How Rwanda got it right on coronavirus

Friday July 10 2020

A staff of the Rwanda Biomedical Center (RBC) screens passengers at a bus station in Kigali, Rwanda on March 22, 2020. PHOTO | FILE | AFP


Timely interventions, meticulous contact tracing and scaled-up testing has seen Rwanda emerge as a model of Covid-19 handling in the region as it recorded only three deaths, even as it slowly reopens its economy.

Kigali recently announced that it was reopening its airspace for international passenger flights from August, coming barely a month after it also allowed its tourism facilities to reopen. This comes as the country overseas a meticulous Covid-19 testing and contact tracing while trying to keep the rate of community infections low.

In late June, the country earned praise from the European Union Council, which alongside 14 other countries recommended the lifting of travel restrictions, with Germany’s Robert Koch Institute declaring it to “no longer a Covid-19 risk area.”

So far, the country has confirmed 1,175 Covid-19 cases, from over 150,000 tests in comparison with Kenya’s 8,528 cases from 195,508 tests done over a similar period.

So how is Kigali seeming to get it right?

Rwanda’s systematic containment measures, that involved strict enforcement of lockdown rules on neighborhoods like Rubavu and Rusizi with suspected Covid-19 cases to suppress community infections worked. 


Like Kenya, parts of the country were put on cessation of movement measures. 


However, unlike Kenya where policing and enforcement was clouded in corruption, allowing for transmissions, in Rwanda, civil obedience ensured that this measure succeeded, which saw some of these areas' restrictions lifted after they were no Covid-19 cases.

“We conducted several surveys in Rubavu after it had been placed under lockdown and we did not find any more community transmissions. That is unlike Rusizi, which is still facing community transmissions,” Dr Sabin Nsanzimana, the director of Rwanda Biomedical Centre told The EastAfrican.

Rubavu was able to have its lockdown lifted, while Rusizi remains under the restrictions as the government tries to stop community transmissions.

This is in contrast to Kenya where community discipline has proven to be an issue. Health Cabinet Secretary Mutahi Kagwe has gone on record to express his frustration with Kenyans for flouting Covid-19 regulations issued by his Ministry.

Abuses by the Kenya police have also been cited as a weak point that could undermine the government’s ability to gain trust and cooperation of citizens in its efforts against the virus.


In June alone, Rwanda recorded over 30 cases, hitting the 1,000 mark. In comparison with Kenya, which recorded cases and is nearing the 9,000 mark, yet Kigali was first in the region to confirm covid-19 patients.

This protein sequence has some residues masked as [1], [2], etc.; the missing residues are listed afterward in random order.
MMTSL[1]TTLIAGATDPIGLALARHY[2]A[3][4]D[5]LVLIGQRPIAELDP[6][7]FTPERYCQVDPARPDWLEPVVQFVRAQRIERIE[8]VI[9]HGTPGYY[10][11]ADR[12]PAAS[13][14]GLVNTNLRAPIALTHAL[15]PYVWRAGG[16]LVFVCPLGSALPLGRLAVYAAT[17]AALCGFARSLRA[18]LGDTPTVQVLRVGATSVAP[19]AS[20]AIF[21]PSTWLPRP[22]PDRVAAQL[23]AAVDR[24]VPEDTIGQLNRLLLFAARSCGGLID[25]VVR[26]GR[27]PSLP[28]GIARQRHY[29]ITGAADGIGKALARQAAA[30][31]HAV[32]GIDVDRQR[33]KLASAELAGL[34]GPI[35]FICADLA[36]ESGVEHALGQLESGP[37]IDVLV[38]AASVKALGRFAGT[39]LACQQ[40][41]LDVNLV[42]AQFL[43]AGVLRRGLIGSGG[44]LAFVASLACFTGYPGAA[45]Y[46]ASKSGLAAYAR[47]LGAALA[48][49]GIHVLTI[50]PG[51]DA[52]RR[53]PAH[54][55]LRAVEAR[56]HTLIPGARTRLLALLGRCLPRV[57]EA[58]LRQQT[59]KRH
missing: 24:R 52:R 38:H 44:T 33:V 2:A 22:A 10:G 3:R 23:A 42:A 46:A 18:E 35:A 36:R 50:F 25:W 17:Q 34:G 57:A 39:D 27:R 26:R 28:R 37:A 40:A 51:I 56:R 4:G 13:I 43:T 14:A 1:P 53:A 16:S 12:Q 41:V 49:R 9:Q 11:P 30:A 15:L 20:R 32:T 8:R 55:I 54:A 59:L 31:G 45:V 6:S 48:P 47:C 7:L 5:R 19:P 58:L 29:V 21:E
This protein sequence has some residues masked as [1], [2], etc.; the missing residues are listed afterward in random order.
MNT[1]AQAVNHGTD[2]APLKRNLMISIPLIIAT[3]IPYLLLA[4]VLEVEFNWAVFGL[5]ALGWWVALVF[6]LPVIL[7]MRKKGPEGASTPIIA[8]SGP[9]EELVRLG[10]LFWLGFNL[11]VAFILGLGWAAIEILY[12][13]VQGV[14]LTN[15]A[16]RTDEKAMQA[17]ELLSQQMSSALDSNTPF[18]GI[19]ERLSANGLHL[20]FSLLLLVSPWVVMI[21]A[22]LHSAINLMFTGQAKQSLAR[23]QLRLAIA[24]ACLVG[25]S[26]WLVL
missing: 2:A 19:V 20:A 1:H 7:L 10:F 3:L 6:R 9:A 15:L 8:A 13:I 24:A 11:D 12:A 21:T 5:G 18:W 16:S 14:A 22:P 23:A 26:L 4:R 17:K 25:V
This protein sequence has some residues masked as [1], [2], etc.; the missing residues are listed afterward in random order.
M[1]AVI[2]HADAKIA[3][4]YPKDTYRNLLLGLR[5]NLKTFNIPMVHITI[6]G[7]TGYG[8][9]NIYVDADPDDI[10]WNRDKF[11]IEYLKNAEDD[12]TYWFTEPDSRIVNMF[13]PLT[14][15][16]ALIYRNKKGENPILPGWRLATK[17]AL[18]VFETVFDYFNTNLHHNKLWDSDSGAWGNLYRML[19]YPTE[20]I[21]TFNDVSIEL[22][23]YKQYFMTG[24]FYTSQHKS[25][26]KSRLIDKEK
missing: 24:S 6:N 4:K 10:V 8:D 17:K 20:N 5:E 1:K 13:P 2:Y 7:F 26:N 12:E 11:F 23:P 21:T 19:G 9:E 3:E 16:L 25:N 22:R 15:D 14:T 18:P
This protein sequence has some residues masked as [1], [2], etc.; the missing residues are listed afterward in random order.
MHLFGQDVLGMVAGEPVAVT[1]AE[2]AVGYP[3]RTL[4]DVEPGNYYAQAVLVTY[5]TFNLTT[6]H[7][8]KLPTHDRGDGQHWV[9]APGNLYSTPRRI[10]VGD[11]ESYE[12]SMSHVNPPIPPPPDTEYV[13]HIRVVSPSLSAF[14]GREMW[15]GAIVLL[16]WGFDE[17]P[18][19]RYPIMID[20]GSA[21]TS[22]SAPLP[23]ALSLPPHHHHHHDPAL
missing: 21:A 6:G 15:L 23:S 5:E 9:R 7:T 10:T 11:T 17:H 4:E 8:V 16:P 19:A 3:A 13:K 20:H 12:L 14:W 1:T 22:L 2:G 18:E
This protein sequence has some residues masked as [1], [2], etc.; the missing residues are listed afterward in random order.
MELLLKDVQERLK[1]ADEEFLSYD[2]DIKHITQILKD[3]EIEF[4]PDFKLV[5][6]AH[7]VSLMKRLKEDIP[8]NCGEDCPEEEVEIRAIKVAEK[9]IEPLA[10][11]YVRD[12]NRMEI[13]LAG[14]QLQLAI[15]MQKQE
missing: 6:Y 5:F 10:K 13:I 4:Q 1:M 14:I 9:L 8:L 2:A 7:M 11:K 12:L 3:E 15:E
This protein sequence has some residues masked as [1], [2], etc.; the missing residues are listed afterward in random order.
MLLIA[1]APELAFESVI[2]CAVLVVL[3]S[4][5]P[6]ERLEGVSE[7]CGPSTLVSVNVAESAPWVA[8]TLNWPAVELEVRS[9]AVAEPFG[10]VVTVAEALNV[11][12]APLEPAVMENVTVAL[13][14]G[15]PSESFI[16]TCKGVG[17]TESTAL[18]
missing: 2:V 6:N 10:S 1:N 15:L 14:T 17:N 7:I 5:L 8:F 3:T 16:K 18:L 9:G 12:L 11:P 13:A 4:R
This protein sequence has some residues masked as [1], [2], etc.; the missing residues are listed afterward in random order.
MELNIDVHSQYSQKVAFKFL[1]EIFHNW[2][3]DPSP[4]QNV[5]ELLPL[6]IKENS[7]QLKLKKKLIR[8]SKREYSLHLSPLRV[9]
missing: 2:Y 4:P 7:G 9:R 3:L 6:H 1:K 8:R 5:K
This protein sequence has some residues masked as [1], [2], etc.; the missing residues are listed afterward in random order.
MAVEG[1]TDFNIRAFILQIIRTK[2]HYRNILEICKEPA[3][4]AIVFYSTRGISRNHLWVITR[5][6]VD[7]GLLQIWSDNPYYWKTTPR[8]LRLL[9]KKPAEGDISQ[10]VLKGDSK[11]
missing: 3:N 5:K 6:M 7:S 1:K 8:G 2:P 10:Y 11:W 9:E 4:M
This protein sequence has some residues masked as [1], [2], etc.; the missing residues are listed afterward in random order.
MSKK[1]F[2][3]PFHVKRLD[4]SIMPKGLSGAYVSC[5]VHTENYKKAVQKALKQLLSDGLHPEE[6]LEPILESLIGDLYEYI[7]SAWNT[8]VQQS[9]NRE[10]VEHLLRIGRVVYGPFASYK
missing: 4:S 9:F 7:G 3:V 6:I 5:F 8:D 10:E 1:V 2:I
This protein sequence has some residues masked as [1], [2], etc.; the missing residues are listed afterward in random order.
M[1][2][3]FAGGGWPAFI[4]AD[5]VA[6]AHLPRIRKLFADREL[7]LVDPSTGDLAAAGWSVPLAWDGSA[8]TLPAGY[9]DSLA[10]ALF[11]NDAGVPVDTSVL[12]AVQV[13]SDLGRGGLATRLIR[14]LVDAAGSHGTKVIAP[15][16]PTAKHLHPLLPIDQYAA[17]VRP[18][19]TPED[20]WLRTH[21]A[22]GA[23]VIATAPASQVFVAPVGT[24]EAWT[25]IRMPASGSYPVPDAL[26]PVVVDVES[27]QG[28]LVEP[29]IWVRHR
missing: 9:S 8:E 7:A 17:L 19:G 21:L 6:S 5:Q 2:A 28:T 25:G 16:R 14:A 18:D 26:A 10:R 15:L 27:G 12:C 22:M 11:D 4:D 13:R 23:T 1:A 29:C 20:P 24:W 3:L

Rwanda has also scaled up its testing, doing an average of 4,000 tests daily, which gives it a clear picture of the mapping it requires in terms of interventions. 

Last week, it began implementing a random testing scheme on the streets of the capital Kigali, with further drive-through testing at the national stadium as it hoped to increase the number of its populace screened in order to get a better picture of the Covid-19 statistics.

The Rwanda Biomedical Centre says that the Covid-19 street survey testing will be targeting 5,000 people daily. It will target all entry points of Kigali and neighbourhoods as the country ramps us the drive. 

“On July 2, we are launching a Covid-19 street testing survey in Kigali and at its entry points. Candidates will be randomly selected and asked to consent to the testing. This is a 5-minute drive through, where car occupants are not required to vacate their vehicles,” Rwanda Biomedical Centre said last week.

“This operation will provide information about the Covid-19 status in Kigali and will lead to tactical response activities. A request is made to all Kigali residents to cooperate with RBC teams for the sake of successful completion of this important activity. The Covid-19 street survey testing going on in Kigali will also be targeting moto riders and private car drivers, we will be testing bus drivers and passengers.” 

Unlike its East African counterparts, the county has also opted for an algorithm-driven pool testing, which is way cheaper and offers quick results.

Pool testing basically entails combining samples from a group in a single tube and testing using molecular biology detection methods all together. If the pool is negative, then all the group is deemed negative, but if it turns positive, then the samples undergo individual tests. 

This means reduced screening costs for the Kigali administration, while allowing it to scale up its daily virus testing.


Kigali’s meticulous contact tracing and subsequent quarantine is also being lauded as an effective intervention tool in trying to limit community spread, as agencies use local leaders to make this a success. 

The employment of technology and phone tools in its contact tracing is also working for the country. The Rwanda Utilities Regulatory Authority now relies on phone data profiles to trace people who had contact with Covid-19 patients. 

The Authority is also able to use pings from mobile phone towers to trace these patients and avoid cases of them disappearing in the community.